In Louise Erdrich's novel The Round House, Joe is driven to commit murder on behalf of his mother, who is raped by a savvy man from off the reservation. Joe hunts down the assailant, who he finds to be Linden Lark. After stalking Linden though his sister Linda, he guns him down on the golf course with the help of his friend Cappy (Erdrich, 282). I see Joe operating on the principle that because some one harmed his mother, and meant to kill her, he has to bring the assailant to justice by killing him. Of coarse, this is after the law failed to prosecute Linden. Although it is admirable that Joe loves his mother with such passion, killing Linden Lark is neither just, nor a definite solution.

Killing any person is fundamentally wrong. If someone tries to kill you, turning around and trying to kill them back leaves you no better off than the other person. Justice is not how many wrong doers you can knock off, but as The Merraim-Webster Dictionary defines it, "the administration of law; especially :  the establishment or determination of rights according to the rules of law or equity." Although some societies may argue that murder is a fair punishment for wrong doers, I believe it is rather barbaric. Murdering Linden is an extreme solution that benefits how Joe feels about his mother's attack, rather than how Linen should be held accountable for the murder. Besides being unjust, it also is not a definite solution. Joe's form of thinking is somewhat like the eye for an eye, tooth for a tooth principle first documented in The Code of Hammurabi. The only problem with this form of justice is that if everyone went by it, we would all be walking around blind and toothless. Instead, Joe should realize that killing Linden only escalates the circle of violence. He should seek justice another way, and try to form a better future, rather than holding on to the past.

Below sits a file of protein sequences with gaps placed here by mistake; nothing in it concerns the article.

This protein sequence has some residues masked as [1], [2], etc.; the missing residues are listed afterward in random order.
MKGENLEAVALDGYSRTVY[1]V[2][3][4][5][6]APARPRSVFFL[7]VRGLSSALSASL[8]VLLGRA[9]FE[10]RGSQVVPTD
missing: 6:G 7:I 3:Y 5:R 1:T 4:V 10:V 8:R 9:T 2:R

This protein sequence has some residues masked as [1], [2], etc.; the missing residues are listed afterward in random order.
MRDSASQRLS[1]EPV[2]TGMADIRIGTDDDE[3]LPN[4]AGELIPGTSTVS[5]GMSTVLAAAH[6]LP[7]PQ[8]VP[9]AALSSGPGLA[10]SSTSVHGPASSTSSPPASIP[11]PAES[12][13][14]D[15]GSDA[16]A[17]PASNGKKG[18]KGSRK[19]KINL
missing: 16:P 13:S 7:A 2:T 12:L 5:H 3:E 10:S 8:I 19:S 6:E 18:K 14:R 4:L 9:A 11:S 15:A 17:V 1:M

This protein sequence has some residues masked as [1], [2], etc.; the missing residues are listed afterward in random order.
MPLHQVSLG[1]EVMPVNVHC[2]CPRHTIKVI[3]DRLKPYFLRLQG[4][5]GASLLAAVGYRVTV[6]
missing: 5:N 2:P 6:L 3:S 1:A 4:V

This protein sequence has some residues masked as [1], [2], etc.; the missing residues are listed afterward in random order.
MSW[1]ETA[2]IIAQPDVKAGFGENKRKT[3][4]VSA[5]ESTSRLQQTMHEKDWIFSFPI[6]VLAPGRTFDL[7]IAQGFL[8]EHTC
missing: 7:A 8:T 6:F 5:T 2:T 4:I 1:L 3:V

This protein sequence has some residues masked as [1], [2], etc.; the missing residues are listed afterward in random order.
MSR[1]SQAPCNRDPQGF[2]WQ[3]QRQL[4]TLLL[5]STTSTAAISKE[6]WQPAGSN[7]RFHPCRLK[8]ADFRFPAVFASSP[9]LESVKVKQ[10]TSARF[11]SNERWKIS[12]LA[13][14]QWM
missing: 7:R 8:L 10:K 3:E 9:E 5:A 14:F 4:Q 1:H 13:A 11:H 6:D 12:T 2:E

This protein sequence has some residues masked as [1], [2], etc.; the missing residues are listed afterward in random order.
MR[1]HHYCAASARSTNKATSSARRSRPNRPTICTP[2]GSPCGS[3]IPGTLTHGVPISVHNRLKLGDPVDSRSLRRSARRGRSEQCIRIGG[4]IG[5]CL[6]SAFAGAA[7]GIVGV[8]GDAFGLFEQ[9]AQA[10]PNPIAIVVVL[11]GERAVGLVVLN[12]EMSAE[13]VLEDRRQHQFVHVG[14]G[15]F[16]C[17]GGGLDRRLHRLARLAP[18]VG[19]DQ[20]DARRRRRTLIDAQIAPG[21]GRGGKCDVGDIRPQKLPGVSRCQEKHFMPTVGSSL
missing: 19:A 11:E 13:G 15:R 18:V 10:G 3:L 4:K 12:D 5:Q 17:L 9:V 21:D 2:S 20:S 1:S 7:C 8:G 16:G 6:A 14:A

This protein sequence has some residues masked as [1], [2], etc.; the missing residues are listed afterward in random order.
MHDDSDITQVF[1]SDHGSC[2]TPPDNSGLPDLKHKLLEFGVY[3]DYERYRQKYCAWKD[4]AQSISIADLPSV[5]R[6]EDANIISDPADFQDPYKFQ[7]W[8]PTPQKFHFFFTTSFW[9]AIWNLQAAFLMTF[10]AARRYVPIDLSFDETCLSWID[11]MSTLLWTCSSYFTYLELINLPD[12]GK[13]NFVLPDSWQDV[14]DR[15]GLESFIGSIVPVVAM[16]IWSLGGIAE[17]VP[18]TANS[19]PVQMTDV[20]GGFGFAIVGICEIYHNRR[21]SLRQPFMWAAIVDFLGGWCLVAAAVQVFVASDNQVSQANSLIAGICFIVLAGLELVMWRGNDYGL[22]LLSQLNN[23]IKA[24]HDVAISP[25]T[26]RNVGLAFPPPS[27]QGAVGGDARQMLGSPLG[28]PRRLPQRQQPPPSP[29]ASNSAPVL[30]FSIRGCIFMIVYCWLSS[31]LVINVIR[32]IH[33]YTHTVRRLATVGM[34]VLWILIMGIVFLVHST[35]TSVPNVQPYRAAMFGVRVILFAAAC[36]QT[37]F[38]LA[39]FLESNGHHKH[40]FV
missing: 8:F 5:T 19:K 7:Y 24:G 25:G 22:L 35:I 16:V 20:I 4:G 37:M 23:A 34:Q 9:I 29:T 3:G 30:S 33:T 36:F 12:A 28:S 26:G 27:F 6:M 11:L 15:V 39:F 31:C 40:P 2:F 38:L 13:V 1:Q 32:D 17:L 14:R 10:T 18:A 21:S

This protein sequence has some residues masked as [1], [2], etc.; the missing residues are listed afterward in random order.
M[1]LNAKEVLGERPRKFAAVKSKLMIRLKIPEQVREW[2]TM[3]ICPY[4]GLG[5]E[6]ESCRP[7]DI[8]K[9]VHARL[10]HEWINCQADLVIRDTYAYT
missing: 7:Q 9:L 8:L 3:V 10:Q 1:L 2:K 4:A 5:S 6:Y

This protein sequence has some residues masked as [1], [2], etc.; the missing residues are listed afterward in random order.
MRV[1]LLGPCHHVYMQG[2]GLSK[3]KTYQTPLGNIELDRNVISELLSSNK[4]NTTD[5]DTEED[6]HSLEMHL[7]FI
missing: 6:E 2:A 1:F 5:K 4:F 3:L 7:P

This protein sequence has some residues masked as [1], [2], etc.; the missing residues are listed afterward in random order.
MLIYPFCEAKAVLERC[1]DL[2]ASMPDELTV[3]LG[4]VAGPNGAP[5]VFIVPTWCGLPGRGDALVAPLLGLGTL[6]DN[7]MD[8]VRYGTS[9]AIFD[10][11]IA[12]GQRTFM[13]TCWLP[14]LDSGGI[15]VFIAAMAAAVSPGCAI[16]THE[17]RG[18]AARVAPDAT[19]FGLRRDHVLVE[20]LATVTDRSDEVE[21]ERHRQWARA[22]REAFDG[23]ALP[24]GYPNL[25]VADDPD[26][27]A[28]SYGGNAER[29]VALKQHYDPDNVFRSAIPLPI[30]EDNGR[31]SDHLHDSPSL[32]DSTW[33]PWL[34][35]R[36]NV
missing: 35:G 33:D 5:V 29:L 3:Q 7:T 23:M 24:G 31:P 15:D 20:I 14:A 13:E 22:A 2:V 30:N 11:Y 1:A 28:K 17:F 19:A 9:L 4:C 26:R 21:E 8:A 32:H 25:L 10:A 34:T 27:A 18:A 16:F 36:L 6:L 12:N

Tuesday, September 8, 2015

The Migrant Crisis

A boat is packed with migrants in the Mediterranean, fleeing to Europe.

The European Union has just announced quotas for the recent influx of migrants coming from war torn countries like Syria, and Afghanistan. Read more about the ongoing crisis here. The refugees have been seeking asylum in some of the more wealthy countries in Europe, like Germany and France. The quotas show how many asylum seekers the countries are willing to take in. But Germany predicts that it alone this year is expecting around 800,000 refugees. I think the European countries should do their best to take in as many of the refugees as they can, but if 800,000 people keep pouring into Germany every year who need food, and shelter, Germany will not be able to integrate them and eventually this mass migration could cause greater problems. Eventually they will have to stop taking people in. 

However, there are some positive things that countries like Germany may have to gain from the refugees. Germany's birth rate is at about zero. People in Germany, and in other countries in europe are no longer having as many babies as they used to. These migrants could help repopulate the country. But this raises the question of whether or not they will assimilate to German culture, or end up in ghettoes like those in France (read more about the muslim situation in France here). If they don't assimilate to German culture, they could possibly be creating an underclass that could cause trouble for the countries that have taken them in to fill out their populations. Hopefully, when countries are "taking in" more refugees, they are actually bringing them into their societies and culture in order to create new and enriched lives for them, and their country. But this could also be a recipe for disaster. In conclusion I would hope that European countries continue to bring in asylum seekers, but do so with caution and much planning. Finally, these people are coming here because of the chaos in their homelands. This shows how devastating some of the unexpected consequences are from wars abroad.